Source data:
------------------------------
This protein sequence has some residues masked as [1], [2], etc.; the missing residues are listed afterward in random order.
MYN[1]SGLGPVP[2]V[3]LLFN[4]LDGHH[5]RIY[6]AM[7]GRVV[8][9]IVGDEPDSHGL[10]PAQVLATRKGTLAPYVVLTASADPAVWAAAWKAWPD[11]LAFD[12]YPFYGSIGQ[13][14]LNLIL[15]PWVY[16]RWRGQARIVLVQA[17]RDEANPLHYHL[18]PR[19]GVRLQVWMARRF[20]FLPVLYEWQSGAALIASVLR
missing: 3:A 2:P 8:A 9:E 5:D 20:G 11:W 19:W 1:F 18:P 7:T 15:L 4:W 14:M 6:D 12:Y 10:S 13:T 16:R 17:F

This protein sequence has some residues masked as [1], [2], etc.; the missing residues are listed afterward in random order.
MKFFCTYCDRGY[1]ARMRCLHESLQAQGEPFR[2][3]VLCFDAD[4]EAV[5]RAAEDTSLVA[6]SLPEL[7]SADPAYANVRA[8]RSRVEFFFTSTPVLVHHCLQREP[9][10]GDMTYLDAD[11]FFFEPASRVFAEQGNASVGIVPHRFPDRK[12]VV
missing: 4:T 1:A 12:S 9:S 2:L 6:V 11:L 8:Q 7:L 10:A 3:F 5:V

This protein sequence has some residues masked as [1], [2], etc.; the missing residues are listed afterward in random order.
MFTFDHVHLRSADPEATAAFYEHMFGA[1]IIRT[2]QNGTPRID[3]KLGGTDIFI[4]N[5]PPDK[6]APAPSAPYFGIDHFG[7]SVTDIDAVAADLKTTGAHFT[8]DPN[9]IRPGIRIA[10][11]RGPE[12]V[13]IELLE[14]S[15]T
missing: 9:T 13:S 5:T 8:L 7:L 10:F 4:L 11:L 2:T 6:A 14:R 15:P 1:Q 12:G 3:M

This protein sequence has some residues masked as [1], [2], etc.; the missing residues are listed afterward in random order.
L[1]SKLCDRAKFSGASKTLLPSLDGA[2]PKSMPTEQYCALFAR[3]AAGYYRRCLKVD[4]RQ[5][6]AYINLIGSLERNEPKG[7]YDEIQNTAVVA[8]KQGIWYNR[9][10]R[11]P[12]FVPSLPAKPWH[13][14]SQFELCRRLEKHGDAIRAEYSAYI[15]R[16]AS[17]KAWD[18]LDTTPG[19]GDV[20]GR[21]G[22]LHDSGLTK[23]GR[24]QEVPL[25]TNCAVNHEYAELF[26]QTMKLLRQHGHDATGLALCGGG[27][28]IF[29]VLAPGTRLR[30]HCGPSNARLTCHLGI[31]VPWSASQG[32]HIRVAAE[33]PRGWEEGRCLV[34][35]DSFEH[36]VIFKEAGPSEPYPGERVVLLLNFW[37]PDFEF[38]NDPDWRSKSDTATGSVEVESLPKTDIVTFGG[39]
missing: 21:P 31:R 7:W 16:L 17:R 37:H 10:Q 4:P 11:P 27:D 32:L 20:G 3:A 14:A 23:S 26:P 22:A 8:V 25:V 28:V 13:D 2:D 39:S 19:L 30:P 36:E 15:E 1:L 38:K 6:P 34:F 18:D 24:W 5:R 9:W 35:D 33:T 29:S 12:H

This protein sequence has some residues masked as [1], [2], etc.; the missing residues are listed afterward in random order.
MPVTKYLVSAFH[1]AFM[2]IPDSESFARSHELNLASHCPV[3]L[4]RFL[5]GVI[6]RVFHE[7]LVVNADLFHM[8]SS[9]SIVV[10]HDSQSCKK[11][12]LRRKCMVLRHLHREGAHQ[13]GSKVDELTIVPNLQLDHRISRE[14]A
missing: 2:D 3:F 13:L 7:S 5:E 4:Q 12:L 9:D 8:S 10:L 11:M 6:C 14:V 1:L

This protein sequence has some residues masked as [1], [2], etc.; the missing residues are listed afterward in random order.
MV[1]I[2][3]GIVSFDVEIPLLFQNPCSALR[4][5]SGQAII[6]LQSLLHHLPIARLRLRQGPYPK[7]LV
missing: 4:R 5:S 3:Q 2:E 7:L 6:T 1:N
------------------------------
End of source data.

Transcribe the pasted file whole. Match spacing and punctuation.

This protein sequence has some residues masked as [1], [2], etc.; the missing residues are listed afterward in random order.
MYN[1]SGLGPVP[2]V[3]LLFN[4]LDGHH[5]RIY[6]AM[7]GRVV[8][9]IVGDEPDSHGL[10]PAQVLATRKGTLAPYVVLTASADPAVWAAAWKAWPD[11]LAFD[12]YPFYGSIGQ[13][14]LNLIL[15]PWVY[16]RWRGQARIVLVQA[17]RDEANPLHYHL[18]PR[19]GVRLQVWMARRF[20]FLPVLYEWQSGAALIASVLR
missing: 3:A 2:P 8:A 9:E 5:D 20:G 11:W 19:W 1:F 18:P 7:T 15:L 4:W 14:M 6:D 12:Y 10:S 13:T 16:R 17:F

This protein sequence has some residues masked as [1], [2], etc.; the missing residues are listed afterward in random order.
MKFFCTYCDRGY[1]ARMRCLHESLQAQGEPFR[2][3]VLCFDAD[4]EAV[5]RAAEDTSLVA[6]SLPEL[7]SADPAYANVRA[8]RSRVEFFFTSTPVLVHHCLQREP[9][10]GDMTYLDAD[11]FFFEPASRVFAEQGNASVGIVPHRFPDRK[12]VV
missing: 4:T 1:A 12:S 9:S 2:L 6:V 11:L 8:Q 7:L 10:A 3:F 5:V

This protein sequence has some residues masked as [1], [2], etc.; the missing residues are listed afterward in random order.
MFTFDHVHLRSADPEATAAFYEHMFGA[1]IIRT[2]QNGTPRID[3]KLGGTDIFI[4]N[5]PPDK[6]APAPSAPYFGIDHFG[7]SVTDIDAVAADLKTTGAHFT[8]DPN[9]IRPGIRIA[10][11]RGPE[12]V[13]IELLE[14]S[15]T
missing: 9:T 13:S 5:T 8:L 7:L 10:F 4:L 11:L 2:T 6:A 14:R 15:P 1:Q 12:G 3:M

This protein sequence has some residues masked as [1], [2], etc.; the missing residues are listed afterward in random order.
L[1]SKLCDRAKFSGASKTLLPSLDGA[2]PKSMPTEQYCALFAR[3]AAGYYRRCLKVD[4]RQ[5][6]AYINLIGSLERNEPKG[7]YDEIQNTAVVA[8]KQGIWYNR[9][10]R[11]P[12]FVPSLPAKPWH[13][14]SQFELCRRLEKHGDAIRAEYSAYI[15]R[16]AS[17]KAWD[18]LDTTPG[19]GDV[20]GR[21]G[22]LHDSGLTK[23]GR[24]QEVPL[25]TNCAVNHEYAELF[26]QTMKLLRQHGHDATGLALCGGG[27][28]IF[29]VLAPGTRLR[30]HCGPSNARLTCHLGI[31]VPWSASQG[32]HIRVAAE[33]PRGWEEGRCLV[34][35]DSFEH[36]VIFKEAGPSEPYPGERVVLLLNFW[37]PDFEF[38]NDPDWRSKSDTATGSVEVESLPKTDIVTFGG[39]
missing: 21:P 31:R 7:W 16:L 17:R 37:H 10:Q 4:P 11:P 27:D 32:L 20:G 3:A 14:A 23:S 26:P 22:A 8:V 25:V 28:V 13:D 2:D 39:S 19:L 30:P 36:E 15:E 1:L 38:K 6:P 34:F 18:D 24:W 5:R 9:W 35:D 33:T 29:S 12:H

This protein sequence has some residues masked as [1], [2], etc.; the missing residues are listed afterward in random order.
MPVTKYLVSAFH[1]AFM[2]IPDSESFARSHELNLASHCPV[3]L[4]RFL[5]GVI[6]RVFHE[7]LVVNADLFHM[8]SS[9]SIVV[10]HDSQSCKK[11][12]LRRKCMVLRHLHREGAHQ[13]GSKVDELTIVPNLQLDHRISRE[14]A
missing: 2:D 3:F 13:L 7:S 5:E 4:Q 12:L 9:D 8:S 10:L 11:M 6:C 14:V 1:L

This protein sequence has some residues masked as [1], [2], etc.; the missing residues are listed afterward in random order.
MV[1]I[2][3]GIVSFDVEIPLLFQNPCSALR[4][5]SGQAII[6]LQSLLHHLPIARLRLRQGPYPK[7]LV
missing: 4:R 5:S 3:Q 2:E 7:L 6:T 1:N